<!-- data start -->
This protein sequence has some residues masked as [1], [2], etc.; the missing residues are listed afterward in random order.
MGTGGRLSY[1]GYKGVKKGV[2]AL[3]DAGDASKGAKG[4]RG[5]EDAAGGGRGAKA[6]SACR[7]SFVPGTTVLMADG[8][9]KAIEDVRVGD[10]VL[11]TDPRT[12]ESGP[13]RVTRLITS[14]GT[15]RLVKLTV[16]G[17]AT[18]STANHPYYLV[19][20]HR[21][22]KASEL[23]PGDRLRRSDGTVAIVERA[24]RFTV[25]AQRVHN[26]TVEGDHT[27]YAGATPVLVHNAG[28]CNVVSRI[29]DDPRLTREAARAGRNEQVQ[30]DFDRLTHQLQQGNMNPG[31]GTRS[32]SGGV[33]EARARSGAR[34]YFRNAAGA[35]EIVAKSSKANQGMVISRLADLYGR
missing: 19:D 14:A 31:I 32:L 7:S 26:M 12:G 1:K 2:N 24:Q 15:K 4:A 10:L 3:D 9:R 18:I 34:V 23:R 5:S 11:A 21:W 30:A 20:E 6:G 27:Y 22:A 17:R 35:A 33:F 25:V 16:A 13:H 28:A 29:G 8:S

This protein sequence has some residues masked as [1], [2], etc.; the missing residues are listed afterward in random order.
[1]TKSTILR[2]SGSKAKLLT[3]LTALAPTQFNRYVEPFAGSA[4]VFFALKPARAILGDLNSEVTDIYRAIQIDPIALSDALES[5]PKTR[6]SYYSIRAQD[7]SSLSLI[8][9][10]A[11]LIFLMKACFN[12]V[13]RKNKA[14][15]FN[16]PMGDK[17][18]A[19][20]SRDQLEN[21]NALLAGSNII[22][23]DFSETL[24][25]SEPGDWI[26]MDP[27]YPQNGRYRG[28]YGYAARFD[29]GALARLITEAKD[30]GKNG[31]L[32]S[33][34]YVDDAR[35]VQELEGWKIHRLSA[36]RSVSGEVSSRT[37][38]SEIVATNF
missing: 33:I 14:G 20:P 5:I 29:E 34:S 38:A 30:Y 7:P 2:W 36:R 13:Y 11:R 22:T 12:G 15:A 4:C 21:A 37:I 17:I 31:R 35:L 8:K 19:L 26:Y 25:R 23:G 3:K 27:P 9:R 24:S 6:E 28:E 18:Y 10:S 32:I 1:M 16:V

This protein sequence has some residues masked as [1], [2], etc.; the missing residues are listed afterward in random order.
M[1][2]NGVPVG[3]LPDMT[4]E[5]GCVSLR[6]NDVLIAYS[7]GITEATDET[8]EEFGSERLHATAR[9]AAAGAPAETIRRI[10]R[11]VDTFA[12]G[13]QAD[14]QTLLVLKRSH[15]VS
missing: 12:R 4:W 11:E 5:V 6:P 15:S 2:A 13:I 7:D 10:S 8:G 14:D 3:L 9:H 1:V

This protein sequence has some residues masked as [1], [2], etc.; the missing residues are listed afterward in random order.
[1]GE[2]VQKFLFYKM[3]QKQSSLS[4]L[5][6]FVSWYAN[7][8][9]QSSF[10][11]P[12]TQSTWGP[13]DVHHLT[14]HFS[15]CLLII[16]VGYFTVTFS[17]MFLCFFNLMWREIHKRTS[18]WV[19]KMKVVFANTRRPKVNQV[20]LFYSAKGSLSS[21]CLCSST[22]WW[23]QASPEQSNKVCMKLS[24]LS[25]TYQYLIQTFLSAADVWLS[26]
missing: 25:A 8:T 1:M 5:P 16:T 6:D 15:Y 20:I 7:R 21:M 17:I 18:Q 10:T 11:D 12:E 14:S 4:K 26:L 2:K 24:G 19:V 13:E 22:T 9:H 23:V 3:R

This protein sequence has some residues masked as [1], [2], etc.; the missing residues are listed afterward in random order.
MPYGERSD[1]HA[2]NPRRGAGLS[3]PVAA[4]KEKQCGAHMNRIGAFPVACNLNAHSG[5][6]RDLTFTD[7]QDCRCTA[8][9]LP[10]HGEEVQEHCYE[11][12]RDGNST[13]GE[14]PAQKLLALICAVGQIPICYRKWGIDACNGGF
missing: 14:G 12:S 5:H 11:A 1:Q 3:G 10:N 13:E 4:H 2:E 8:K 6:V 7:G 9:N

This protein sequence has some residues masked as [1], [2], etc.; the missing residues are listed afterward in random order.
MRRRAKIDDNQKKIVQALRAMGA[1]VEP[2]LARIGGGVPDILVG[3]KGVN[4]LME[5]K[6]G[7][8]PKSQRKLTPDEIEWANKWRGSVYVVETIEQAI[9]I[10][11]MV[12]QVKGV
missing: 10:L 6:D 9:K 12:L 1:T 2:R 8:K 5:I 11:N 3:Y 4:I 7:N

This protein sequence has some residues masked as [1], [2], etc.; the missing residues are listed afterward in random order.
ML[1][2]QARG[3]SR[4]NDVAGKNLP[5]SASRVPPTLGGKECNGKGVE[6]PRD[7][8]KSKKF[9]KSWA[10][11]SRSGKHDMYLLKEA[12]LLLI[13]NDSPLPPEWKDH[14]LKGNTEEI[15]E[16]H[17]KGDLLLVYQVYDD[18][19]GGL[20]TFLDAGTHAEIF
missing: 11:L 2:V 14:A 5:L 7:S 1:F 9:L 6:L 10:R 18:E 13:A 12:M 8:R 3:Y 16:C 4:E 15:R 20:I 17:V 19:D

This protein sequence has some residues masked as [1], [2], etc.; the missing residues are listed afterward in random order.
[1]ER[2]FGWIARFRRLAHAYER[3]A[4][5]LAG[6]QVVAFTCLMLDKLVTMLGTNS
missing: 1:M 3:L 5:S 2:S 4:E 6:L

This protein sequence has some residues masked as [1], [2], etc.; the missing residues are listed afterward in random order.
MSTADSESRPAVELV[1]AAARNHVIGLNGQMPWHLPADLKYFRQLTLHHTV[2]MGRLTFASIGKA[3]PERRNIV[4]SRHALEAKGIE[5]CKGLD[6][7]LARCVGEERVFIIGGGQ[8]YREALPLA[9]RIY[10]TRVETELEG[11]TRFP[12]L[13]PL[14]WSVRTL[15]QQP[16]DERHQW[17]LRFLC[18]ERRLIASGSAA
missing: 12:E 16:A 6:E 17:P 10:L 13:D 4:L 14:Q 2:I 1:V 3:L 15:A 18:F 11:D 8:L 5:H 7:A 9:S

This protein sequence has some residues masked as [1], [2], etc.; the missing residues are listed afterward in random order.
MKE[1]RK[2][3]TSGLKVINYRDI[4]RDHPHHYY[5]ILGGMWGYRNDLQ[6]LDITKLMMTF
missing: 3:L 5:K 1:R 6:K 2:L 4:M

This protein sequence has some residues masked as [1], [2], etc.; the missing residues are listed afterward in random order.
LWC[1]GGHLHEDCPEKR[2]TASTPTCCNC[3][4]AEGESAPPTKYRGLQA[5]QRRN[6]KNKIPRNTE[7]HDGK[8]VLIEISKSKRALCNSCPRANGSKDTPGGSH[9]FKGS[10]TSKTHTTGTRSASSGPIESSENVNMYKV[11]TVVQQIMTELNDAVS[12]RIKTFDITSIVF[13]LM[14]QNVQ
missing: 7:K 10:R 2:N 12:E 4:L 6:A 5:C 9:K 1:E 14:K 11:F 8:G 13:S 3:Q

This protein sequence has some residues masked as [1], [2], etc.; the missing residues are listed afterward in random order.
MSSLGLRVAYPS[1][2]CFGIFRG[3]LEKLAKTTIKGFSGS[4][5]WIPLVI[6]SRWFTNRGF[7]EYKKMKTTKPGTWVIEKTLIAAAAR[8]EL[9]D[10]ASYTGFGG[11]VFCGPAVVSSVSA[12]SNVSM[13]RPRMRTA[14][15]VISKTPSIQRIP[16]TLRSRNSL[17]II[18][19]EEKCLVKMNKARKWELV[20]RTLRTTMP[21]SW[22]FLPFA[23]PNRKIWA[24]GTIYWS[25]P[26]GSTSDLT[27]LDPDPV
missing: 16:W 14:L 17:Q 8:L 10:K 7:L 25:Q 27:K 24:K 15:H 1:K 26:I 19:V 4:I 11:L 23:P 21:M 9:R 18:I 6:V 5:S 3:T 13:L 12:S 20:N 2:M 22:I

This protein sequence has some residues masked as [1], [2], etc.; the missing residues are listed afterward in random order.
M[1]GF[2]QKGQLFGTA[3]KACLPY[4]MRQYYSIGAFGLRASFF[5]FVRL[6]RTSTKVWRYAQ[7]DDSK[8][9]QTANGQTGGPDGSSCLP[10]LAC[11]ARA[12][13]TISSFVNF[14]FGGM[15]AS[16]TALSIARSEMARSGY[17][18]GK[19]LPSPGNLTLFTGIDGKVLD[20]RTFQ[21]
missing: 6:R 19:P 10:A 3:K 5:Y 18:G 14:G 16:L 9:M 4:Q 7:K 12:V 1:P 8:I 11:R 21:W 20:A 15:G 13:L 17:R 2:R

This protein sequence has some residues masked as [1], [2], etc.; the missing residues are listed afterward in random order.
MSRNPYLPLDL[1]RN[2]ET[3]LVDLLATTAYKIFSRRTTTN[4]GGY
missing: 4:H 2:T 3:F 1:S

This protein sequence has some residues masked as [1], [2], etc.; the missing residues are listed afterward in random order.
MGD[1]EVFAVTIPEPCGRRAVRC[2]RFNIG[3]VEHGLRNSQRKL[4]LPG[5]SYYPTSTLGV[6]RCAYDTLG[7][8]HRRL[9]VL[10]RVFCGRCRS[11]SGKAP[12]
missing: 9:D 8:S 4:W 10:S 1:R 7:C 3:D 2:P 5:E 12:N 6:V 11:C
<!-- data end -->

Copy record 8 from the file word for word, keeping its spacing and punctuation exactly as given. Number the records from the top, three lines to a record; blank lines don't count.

This protein sequence has some residues masked as [1], [2], etc.; the missing residues are listed afterward in random order.
[1]ER[2]FGWIARFRRLAHAYER[3]A[4][5]LAG[6]QVVAFTCLMLDKLVTMLGTNS
missing: 1:M 3:L 5:S 2:S 4:E 6:L